My understanding is that Luke has done nothing more than expand on this basic approach: his PA is part of his "toolbox". He insists on bringing SRX to his gigs for the same reason that I insist on bring custom-moulded, filtered earplugs to all of mine: it makes for a better (easier, more comfortable, etc.) day at the office, and I can afford the outlay.

Asset-focused business models also tend to require a certain level of staffing. Managing ROI requires additional bookkeeping; maximizing ROI basically requires offering dry rentals, which means either doing a lot more of the "not coiling cables and pushing faders" work (which a lot of us don't particularly enjoy to begin with) or hiring someone to do it for your (which really doesn't scale down well).

Once a business grows to be a certain size I'm sure that ROI starts to become very import, but below that threshold (whatever it is) the concept is almost meaningless. Many of the things one has to do to maximize ROI aren't even possible at a small scale, at which point maximizing the personal comfort in (and, for that matter, enjoyment of) one's workŚwithin the bounds of affordability (i.e. whether or not it is economically justifiable)Śmakes quite a bit more sense to me.

-Russ

ETA:

Me thinks the thread has taken on a life of it's own.  The OP and thread started with sound for a band and sound service as a system.  Not sure how things trailed off into over the counter equipment rentals.  Some do equipment rentals and that's ok, there's a market for it.  I don't, only contractor for sound service, turn key - no equipment rentals.  Optimal solutions would weight different aspects for each usage profile.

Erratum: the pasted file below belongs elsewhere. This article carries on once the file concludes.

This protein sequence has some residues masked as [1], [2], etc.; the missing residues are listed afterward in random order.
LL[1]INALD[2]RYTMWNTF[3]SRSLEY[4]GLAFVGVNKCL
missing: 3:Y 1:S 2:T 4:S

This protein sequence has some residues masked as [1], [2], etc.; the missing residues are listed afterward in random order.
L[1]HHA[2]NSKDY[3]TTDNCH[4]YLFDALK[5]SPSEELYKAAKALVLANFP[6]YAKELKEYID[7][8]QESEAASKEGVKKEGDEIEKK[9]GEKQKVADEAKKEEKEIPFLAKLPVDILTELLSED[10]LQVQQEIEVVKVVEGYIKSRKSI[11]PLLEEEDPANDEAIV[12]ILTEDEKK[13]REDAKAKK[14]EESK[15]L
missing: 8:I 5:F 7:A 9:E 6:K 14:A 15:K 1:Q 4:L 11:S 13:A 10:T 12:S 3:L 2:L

If I were to rent gear out over the counter, it would be in good operating condition, but would be beater grade - simple, reliable, plug in turn on and decent sound.  For my contract work, I want the good stuff.

Maybe I missed the fork in the road.

It's all about perspective. The more business-savvy among the forum's members (i.e. the ones trying to maximize ROI) tend to assume that every sound provider also does dry rentals because maximizing asset utilization is key to maximizing ROI (and therefore not doing dry rentals is leaving money on the table). For them, dry rentals are truly integral to the business of "doing sound", and therefore it isn't a topic swerve at all.

Whether or not that's true for the OP is likely something we'll never figure out given that he's only made the one post. (As an aside, perhaps we should add something to the forum's rules mentioning that e-mail notifications don't work?)
« Last Edit: May 13, 2021, 10:56:01 pm by Russell Ault »
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Bob Stone

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Re: Looking for experienced opinions on KS118 and SRX818
« Reply #29 on: May 13, 2021, 10:52:11 pm »

Russ, that is fair to say there's some level of enjoyment/comfort/pleasure for ones self in owning nice(r) gear. Some things I would deem necessary, like ear plugs, as an investment into the length of one's career...it can extend to speakers to some degree, but having used a dozen different QSC and JBL boxes over the years, I can't say I see it (or more so hear it) in this case.
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Re: Looking for experienced opinions on KS118 and SRX818
┬ź Reply #29 on: May 13, 2021, 10:52:11 pm ┬╗